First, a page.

Woman stuck on Toronto crane rescued after tense mission for firefighters
Drama unfolds over Toronto's skyline after woman is found clinging to a cable a dozen storeys up, then brought down safely
A woman who got stuck atop part of a construction crane in downtown Toronto was rescued on Wednesday morning by being strapped to a rappelling firefighter and lowered to the ground.
She had been perched on a gently swaying, thin and short pulley device for at least five hours and was clinging to a steel cable when Acting Fire Captain Rob Wonfor reached her. Police have not released motivation for making the climb.
"It's an outstanding success," Toronto Fire Chief Matthew Pegg said of the operation. "We train for this, although we've never seen one like this before."
When emergency officials arrived around 3:10 a.m., it was a crisp 5 degrees. A police negotiator spoke with the woman, who is believed to be in her mid-20s. Then, around 6 a.m., Capt. Wonfor and the police negotiator scaled the crane. At 8 a.m., Capt. Wonfor lowered himself down to the woman on the pulley.
The firefighter then carefully strapped himself to the woman and the pair were slowly lowered onto the ground about half an hour later.
"She has to tell me how she did it, because she has to be our new training officer for high-angle [rescue], because it's impressive," Capt. Wonfor said. "It was hard enough for me to go up with ropes and harnesses, and she free-climbed that."
Capt. Wonfor said he did not ask her for an explanation during the rescue because they needed to stay focused. But he noted the woman did not seem frightened and was "very calm."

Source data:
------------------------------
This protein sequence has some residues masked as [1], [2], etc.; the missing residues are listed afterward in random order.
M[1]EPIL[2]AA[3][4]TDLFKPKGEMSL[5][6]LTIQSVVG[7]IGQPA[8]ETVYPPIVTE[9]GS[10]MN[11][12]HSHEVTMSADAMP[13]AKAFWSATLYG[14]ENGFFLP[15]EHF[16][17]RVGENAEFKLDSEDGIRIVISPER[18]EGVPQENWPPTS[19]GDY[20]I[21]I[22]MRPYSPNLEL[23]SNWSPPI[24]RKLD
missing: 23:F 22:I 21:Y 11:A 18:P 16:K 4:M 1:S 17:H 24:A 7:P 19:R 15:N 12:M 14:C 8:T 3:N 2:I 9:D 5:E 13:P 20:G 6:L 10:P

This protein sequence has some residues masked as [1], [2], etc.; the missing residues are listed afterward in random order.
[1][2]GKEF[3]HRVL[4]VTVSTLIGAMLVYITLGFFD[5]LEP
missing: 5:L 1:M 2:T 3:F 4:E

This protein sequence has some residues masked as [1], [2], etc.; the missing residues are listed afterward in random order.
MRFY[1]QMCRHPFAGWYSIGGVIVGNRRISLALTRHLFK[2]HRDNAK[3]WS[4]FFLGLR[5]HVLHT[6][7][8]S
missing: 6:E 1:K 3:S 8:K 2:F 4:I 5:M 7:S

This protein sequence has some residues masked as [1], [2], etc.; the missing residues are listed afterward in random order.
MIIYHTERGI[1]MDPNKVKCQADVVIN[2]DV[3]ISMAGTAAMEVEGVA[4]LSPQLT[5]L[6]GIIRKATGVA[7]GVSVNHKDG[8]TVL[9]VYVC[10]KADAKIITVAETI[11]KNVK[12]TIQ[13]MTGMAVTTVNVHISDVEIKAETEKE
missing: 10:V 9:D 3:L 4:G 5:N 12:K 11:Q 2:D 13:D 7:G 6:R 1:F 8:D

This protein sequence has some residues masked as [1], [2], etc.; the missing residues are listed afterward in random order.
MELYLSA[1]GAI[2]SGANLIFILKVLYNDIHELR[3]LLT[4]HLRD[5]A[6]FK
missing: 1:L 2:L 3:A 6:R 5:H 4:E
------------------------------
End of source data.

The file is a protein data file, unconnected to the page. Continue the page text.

Both were checked by paramedics and the woman was treated on-scene for a minor condition. The woman, who police identified as 23-year-old Marisa Lazo, was then handcuffed and handed over to paramedics. Ms. Lazo faces six counts of mischief by interfering with property and will appear in court Thursday.
The crane was in a construction site on Wellesley Street East near Yonge Street that is managed by TMG Builders Inc. The company's executive vice-president, Marc Moro, said that the premises were secured by a fence and live-monitored security cameras. TMG is conducting an investigation to learn how the woman climbed the crane while security staff video-monitored the site.
The camera security company, Live Patrol, declined to comment.
Mr. Moro said he believes the woman climbed over the fence to get onto the site. Fire crews suspect she then climbed up the crane, crawled out on to the end of it, and slid down a cable to the large pulley device and got stranded.
Construction has stopped at the site until investigators determine whether the site or the crane were damaged. Mr. Moro did not comment on whether the company will pursue legal action against the woman, but noted that pauses in construction cause significant financial loss.
With a report from the Canadian Press